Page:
By contrast, the use of chemical weapons is a critical problem under arms control law. But arms control is not just concerned with use, which is the focus of LOAC – it covers other activities like weapons development, production, stockpiling, proliferation; and it applies in peace as well as conflict. Moreover, arms control has diverse aims with respect to weapons, ranging from reducing suffering or protecting civilians in conflict to preventing conflict from breaking out in the first place and shaping balances of military power.

Current Obama administration statements draw more from arms control than LOAC, citing various concerns from the particular suffering chemical weapons caused to the proliferation of other weapons of mass destruction. The administration suggests that the use of chemical weapons links the Syrian conflict to U.S. national security interests – a claim supported with arguments that Syria’s alleged use of chemical weapons is bound up with other weapons (e.g., nuclear weapons), other actions (e.g., proliferation), and other countries (potential victims as well as perpetrators of weapons-related violations).

What arms control law does not provide is a trigger for the resort to force, the Obama administration’s preferred course of action and the main international legal controversy. Arms control provides no clear avenue around the international legal requirement of a UN Security Council resolution or a self-defense justification, neither of which the Obama administration claims to have. Indeed, one particularly relevant arms control treaty – the Chemical Weapons Convention – provides a framework for addressing non-compliance that points to multilateralism, UN Security Council participation, and conformity with international law. Chemical weapons use may be a game-changer for President Obama, but the rules of the game have not disappeared.

Statements on Syria bear less resemblance to justifications for NATO’s 1999 campaign over Kosovo (where an ethnic cleansing was taking place, triggering what has been called a “humanitarian intervention”) than to the 2003 Iraq War, which was justified with a mix of humanitarian and strategic ideas including emphasis on weapons of mass destruction. Unlike the present situation, attempts were made to justify the use of force using a UN Security Council resolution from the previous decade, as well as the notion of preemptive self-defense.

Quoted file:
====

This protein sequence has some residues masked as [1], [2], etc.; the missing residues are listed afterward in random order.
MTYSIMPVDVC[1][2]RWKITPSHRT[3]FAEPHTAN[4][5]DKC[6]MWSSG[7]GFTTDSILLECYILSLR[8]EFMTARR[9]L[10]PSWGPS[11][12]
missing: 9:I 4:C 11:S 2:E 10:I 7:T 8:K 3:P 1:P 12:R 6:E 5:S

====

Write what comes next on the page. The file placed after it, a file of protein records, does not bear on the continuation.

Perhaps the Obama administration thinks that combining expansive arms control concerns, including some humanitarianism, may effectively push against the rules on the resort to force. If the broad provisions of the proposed authorization for the use of military force are any indication, the U.S. government may tap into diverse concerns, looking for international legal justifications under the biggest umbrella it can find.

That approach would be a different and perhaps bolder challenge to rules on the use of force than humanitarian intervention or President Bush’s preemption. It is true that the significance of chemical weapons use varies in international law, but existing law does not seem to justify the role the Obama administration has assigned it. If the Obama administration has its way, the use of chemical weapons may punch above its international legal weight.

Syria Insta-Symposium: The “Law” in International Law: A Response to Carvin

by Sondre Torp Helmersen

[Sondre Torp Helmersen teaches at the University of Oslo and is an LLM candidate at the University of Cambridge.]

Stephanie Carvin recently contributed to the Syria Insta-Symposium with a post titled “A Legal Debate Devoid of Consequences (or Bringing Practical Judgment Back In)”.

Her call for a practical perspective is timely. The decision of whether or not to attack must be necessarily be a political decision, on which political scientists such as herself may offer sound advice. However, she apparently does not take full account of the fact that international law is (at least supposed to be) law.

She “crudely paraphrases” her position as follows: “if 15 men sitting around a table in New York say it is okay to strike, then somehow it is fine. If 15 men do not, then it’s not okay. This seems to be an incredibly poor way to decide how to respond to the attack.”

This line of reasoning is applicable to any legal regulation, domestic or international. Try replacing “attack” with any other matter regulated by domestic or international law, (more…)

Syria Insta-Symposium: Mark Kersten–Whose R2P Is It? The Responsibility to Protect Post-Syria

by Mark Kersten

[Mark Kersten is a PhD candidate in International Relations at the London School of Economics and author of the blog Justice in Conflict. You can find him on Twitter @MarkKersten]

Who would have thought that the most pressing question regarding the Responsibility to Protect in 2013 would be: what is it? The answer to this question is as unclear today as any time in R2P’s political life. It might even be less clear.

In the midst ongoing questions regarding the legality and legitimacy of direct military intervention in Syria, scholars and observers have passionately rehashed the main tenets of R2P, defending or castigating it depending on their political persuasions and which interventions they’ve cut their political teeth on. At the core of their debate is that pesky, simple question: what, exactly, is R2P?